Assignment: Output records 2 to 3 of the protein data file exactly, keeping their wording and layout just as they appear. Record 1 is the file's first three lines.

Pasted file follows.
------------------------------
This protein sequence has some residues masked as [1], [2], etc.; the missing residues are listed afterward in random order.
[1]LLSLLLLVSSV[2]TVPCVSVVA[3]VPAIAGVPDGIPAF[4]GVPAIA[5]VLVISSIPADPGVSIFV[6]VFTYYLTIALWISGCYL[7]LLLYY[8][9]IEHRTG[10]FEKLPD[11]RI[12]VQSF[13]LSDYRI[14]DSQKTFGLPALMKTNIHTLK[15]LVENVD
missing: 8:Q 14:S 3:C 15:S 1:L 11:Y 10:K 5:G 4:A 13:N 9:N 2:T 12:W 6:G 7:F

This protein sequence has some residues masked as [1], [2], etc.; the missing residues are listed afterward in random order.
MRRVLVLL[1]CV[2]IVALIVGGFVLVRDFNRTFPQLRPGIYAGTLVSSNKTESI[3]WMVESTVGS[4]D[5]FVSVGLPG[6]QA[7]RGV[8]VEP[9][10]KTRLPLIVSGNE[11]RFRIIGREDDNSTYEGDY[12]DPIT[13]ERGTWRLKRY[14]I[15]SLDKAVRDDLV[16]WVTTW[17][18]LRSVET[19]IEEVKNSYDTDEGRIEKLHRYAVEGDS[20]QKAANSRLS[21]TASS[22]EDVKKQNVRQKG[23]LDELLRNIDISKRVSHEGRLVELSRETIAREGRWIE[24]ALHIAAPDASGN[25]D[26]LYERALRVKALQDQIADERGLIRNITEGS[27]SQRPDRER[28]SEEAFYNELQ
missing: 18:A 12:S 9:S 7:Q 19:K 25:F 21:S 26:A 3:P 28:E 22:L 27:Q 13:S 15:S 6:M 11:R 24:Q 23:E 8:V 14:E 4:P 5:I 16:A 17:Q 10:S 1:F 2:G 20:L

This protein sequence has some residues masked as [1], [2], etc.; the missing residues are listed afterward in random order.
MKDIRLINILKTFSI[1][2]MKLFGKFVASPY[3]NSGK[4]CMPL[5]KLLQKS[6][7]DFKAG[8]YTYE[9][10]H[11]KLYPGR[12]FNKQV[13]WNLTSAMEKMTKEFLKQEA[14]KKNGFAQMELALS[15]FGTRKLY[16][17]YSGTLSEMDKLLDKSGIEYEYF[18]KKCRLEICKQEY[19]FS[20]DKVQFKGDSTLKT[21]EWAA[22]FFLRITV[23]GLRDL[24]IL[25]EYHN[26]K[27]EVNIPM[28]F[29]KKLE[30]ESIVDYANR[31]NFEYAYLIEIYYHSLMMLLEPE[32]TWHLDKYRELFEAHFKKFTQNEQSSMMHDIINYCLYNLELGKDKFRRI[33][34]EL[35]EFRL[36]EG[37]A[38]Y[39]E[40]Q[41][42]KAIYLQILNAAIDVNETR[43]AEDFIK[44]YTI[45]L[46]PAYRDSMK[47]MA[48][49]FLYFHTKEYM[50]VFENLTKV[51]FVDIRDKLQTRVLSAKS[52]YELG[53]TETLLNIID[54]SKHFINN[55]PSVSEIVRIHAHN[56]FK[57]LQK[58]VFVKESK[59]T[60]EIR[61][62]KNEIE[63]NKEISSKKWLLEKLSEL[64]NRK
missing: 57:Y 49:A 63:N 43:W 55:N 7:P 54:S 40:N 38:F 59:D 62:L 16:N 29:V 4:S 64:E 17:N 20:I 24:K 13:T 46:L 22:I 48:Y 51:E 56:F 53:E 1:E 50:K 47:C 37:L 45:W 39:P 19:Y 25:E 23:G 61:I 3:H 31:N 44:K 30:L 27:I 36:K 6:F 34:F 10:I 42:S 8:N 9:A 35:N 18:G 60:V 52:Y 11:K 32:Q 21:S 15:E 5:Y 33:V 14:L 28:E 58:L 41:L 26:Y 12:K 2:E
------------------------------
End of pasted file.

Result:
This protein sequence has some residues masked as [1], [2], etc.; the missing residues are listed afterward in random order.
MRRVLVLL[1]CV[2]IVALIVGGFVLVRDFNRTFPQLRPGIYAGTLVSSNKTESI[3]WMVESTVGS[4]D[5]FVSVGLPG[6]QA[7]RGV[8]VEP[9][10]KTRLPLIVSGNE[11]RFRIIGREDDNSTYEGDY[12]DPIT[13]ERGTWRLKRY[14]I[15]SLDKAVRDDLV[16]WVTTW[17][18]LRSVET[19]IEEVKNSYDTDEGRIEKLHRYAVEGDS[20]QKAANSRLS[21]TASS[22]EDVKKQNVRQKG[23]LDELLRNIDISKRVSHEGRLVELSRETIAREGRWIE[24]ALHIAAPDASGN[25]D[26]LYERALRVKALQDQIADERGLIRNITEGS[27]SQRPDRER[28]SEEAFYNELQ
missing: 18:A 12:S 9:S 7:Q 19:K 25:F 21:S 26:A 3:P 28:E 22:L 27:Q 13:S 15:S 6:M 11:R 24:Q 23:E 8:V 14:E 4:P 5:I 16:A 17:Q 10:S 1:F 2:G 20:L

This protein sequence has some residues masked as [1], [2], etc.; the missing residues are listed afterward in random order.
MKDIRLINILKTFSI[1][2]MKLFGKFVASPY[3]NSGK[4]CMPL[5]KLLQKS[6][7]DFKAG[8]YTYE[9][10]H[11]KLYPGR[12]FNKQV[13]WNLTSAMEKMTKEFLKQEA[14]KKNGFAQMELALS[15]FGTRKLY[16][17]YSGTLSEMDKLLDKSGIEYEYF[18]KKCRLEICKQEY[19]FS[20]DKVQFKGDSTLKT[21]EWAA[22]FFLRITV[23]GLRDL[24]IL[25]EYHN[26]K[27]EVNIPM[28]F[29]KKLE[30]ESIVDYANR[31]NFEYAYLIEIYYHSLMMLLEPE[32]TWHLDKYRELFEAHFKKFTQNEQSSMMHDIINYCLYNLELGKDKFRRI[33][34]EL[35]EFRL[36]EG[37]A[38]Y[39]E[40]Q[41][42]KAIYLQILNAAIDVNETR[43]AEDFIK[44]YTI[45]L[46]PAYRDSMK[47]MA[48][49]FLYFHTKEYM[50]VFENLTKV[51]FVDIRDKLQTRVLSAKS[52]YELG[53]TETLLNIID[54]SKHFINN[55]PSVSEIVRIHAHN[56]FK[57]LQK[58]VFVKESK[59]T[60]EIR[61][62]KNEIE[63]NKEISSKKWLLEKLSEL[64]NRK
missing: 57:Y 49:A 63:N 43:W 55:N 7:P 54:S 40:N 38:F 59:D 62:L 16:N 29:V 4:S 64:E 17:N 20:I 24:K 13:T 46:L 22:I 48:Y 51:E 56:F 53:E 1:E 50:K 47:C 37:L 45:W 39:P 19:Y 25:E 23:G 61:I 3:H 31:N 44:K 30:L 27:I 36:K 6:F 34:F 10:I 42:S 8:N 9:A 35:N 18:G 60:V 52:Y 11:K 32:Q 21:S 15:E 5:Y 33:V 14:L 28:E 58:L 41:L 26:Y 12:K 2:E